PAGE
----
Remove Obstacles in Your Path
Gain Confidence, Respect, and Poise
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Who could resist such an appeal? I heard a radio ad this morning from Verbal Advantage touting their method of improving one's vocabulary and as this quotation from their web site says they offer an increase in confidence, respect, and poise simply by increasing your vocabulary.
There is no question that when relatively uneducated people unexpectedly find a microphone in front of their faces and start trying to answer questions from a television reporter they seem to have this unavoidable urge to elevate their verbal style and reach for words that they don't really understand. It can get pretty ugly. Verbal Advantage has the answer for them it seems. If they will just learn more words confidence, respect, and poise will be theirs.
When I heard this radio ad, I thought immediately of John Braine's novel, "Room at the Top," which was published in 1957. Just two years later, it was turned into a very successful movie with Lawrence Harvey and Simone Signoret (who won an Oscar). In this book/movie, the Harvey character is intent on ridding himself of the trappings of his working class background and, among other things, devoted himself to replacing his working class dialect with some more respectable version of British English. Interestingly, nothing I have found while Googling and Yahooing this novel/book mentions this character's work on improving his speech. But that is what most deeply impressed me, perhaps foreshadowing my gradual move into linguistics.
Back to Verbal Advantage. There is no question that just as how you talk reflects who you are -- where you are from, your social class, your gender, your age, etc. -- how you talk will determine what sorts of work you will likely get. The psycholinguist Bill Labov did a famous study of "r"-dropping in New York in which he surveyed how sales clerks pronounced "fourth floor" at three department stores, Sax's, Macy's, and a now defunct store that catered to the working class. In New York (unlike Boston), dropping the "r's" of words like these is stigmatized and he hypothesized that clerks in an upper crust store like Sax Fifth Avenue would on balance drop fewer "r's" than those in Macy's, and clerks in the now defunct store would drop the greatest number of "r's." His method was to find out what was on the fourth floor and ask clerks where that item could be found. As expected, he found that just as these stores were socially stratified in regard to the kinds of customers they were attempting to reach, they were stratified lingusitically. In Macy's he also found stratification between those who clerked in "better women's clothing" and those who worked in the bargain basement.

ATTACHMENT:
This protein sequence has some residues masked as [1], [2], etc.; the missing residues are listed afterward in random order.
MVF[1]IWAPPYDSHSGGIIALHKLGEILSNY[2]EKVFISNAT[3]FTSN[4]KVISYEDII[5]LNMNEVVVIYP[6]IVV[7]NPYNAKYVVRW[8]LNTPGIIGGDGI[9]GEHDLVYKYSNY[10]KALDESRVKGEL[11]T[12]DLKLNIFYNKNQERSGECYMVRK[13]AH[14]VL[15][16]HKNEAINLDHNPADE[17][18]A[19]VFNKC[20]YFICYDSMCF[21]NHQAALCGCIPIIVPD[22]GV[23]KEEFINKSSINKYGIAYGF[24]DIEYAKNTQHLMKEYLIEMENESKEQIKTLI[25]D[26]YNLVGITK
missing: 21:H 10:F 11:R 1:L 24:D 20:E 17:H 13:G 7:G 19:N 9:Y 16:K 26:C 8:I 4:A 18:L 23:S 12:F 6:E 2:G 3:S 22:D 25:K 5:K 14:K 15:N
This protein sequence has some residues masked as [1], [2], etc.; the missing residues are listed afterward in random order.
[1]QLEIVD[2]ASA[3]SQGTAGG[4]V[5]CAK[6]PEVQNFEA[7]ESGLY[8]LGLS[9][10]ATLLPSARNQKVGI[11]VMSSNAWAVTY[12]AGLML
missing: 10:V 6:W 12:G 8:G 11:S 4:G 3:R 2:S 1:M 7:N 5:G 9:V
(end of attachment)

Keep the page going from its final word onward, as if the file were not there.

There are two explanations for why Labov might have gotten the results he got. One is that how people talked during interviews determined where they would get work. The other is that how people talked reflected the kinds of customers they served. As Labov notes, the sociologist, C. Wright Mills claimed that "sales girls" (a pre-PC characterization) bask in the reflected esteem of the people they serve and will tend to emulate them at least in superficial ways (a rough characterization). I suspect that both factors are at work.
The lesson for those interested in Verbal Advantage is that simply learning more words won't win you "Confidence, Respect, and Poise" unless you already speak Standard English and you learn the right words. I am curious (but not curious enough to buy their materials) what sort of vocabulary these people teach. Perhaps they learn fancy words like "deconstruction" and other verbal toys of the literary elite. That will make them a hit at the neighborhood tavern.